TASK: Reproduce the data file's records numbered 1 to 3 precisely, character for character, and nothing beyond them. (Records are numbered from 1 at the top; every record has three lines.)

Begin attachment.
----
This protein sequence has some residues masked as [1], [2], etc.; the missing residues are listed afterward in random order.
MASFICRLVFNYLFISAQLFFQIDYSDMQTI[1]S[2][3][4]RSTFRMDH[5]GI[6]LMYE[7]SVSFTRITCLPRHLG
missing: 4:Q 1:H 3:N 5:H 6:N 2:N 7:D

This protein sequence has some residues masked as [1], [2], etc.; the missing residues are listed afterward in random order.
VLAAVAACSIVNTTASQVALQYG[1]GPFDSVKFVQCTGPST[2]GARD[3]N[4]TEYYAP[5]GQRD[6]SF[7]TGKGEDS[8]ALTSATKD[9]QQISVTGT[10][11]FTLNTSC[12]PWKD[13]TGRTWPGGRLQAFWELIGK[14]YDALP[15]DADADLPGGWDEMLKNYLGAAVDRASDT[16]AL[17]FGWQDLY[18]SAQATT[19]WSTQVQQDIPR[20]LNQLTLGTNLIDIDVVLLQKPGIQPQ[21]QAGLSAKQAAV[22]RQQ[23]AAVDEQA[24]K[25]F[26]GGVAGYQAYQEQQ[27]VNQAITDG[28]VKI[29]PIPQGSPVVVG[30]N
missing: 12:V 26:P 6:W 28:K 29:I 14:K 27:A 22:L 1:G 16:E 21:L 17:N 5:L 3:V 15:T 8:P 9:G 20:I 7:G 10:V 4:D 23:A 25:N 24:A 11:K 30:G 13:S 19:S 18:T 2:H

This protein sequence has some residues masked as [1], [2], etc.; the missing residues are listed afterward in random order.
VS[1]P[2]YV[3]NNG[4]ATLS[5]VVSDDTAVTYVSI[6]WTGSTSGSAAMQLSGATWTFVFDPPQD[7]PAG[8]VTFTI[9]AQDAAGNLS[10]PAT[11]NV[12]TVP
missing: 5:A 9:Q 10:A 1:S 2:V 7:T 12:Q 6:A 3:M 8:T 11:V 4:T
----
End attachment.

This protein sequence has some residues masked as [1], [2], etc.; the missing residues are listed afterward in random order.
MASFICRLVFNYLFISAQLFFQIDYSDMQTI[1]S[2][3][4]RSTFRMDH[5]GI[6]LMYE[7]SVSFTRITCLPRHLG
missing: 4:Q 1:H 3:N 5:H 6:N 2:N 7:D

This protein sequence has some residues masked as [1], [2], etc.; the missing residues are listed afterward in random order.
VLAAVAACSIVNTTASQVALQYG[1]GPFDSVKFVQCTGPST[2]GARD[3]N[4]TEYYAP[5]GQRD[6]SF[7]TGKGEDS[8]ALTSATKD[9]QQISVTGT[10][11]FTLNTSC[12]PWKD[13]TGRTWPGGRLQAFWELIGK[14]YDALP[15]DADADLPGGWDEMLKNYLGAAVDRASDT[16]AL[17]FGWQDLY[18]SAQATT[19]WSTQVQQDIPR[20]LNQLTLGTNLIDIDVVLLQKPGIQPQ[21]QAGLSAKQAAV[22]RQQ[23]AAVDEQA[24]K[25]F[26]GGVAGYQAYQEQQ[27]VNQAITDG[28]VKI[29]PIPQGSPVVVG[30]N
missing: 12:V 26:P 6:W 28:K 29:I 14:K 27:A 22:L 1:G 16:E 21:L 17:N 5:L 3:V 15:T 8:P 9:G 20:I 7:G 10:V 4:D 23:A 25:N 24:A 11:K 30:G 13:S 19:S 18:T 2:H

This protein sequence has some residues masked as [1], [2], etc.; the missing residues are listed afterward in random order.
VS[1]P[2]YV[3]NNG[4]ATLS[5]VVSDDTAVTYVSI[6]WTGSTSGSAAMQLSGATWTFVFDPPQD[7]PAG[8]VTFTI[9]AQDAAGNLS[10]PAT[11]NV[12]TVP
missing: 5:A 9:Q 10:A 1:S 2:V 7:T 12:Q 6:A 3:M 8:T 11:V 4:T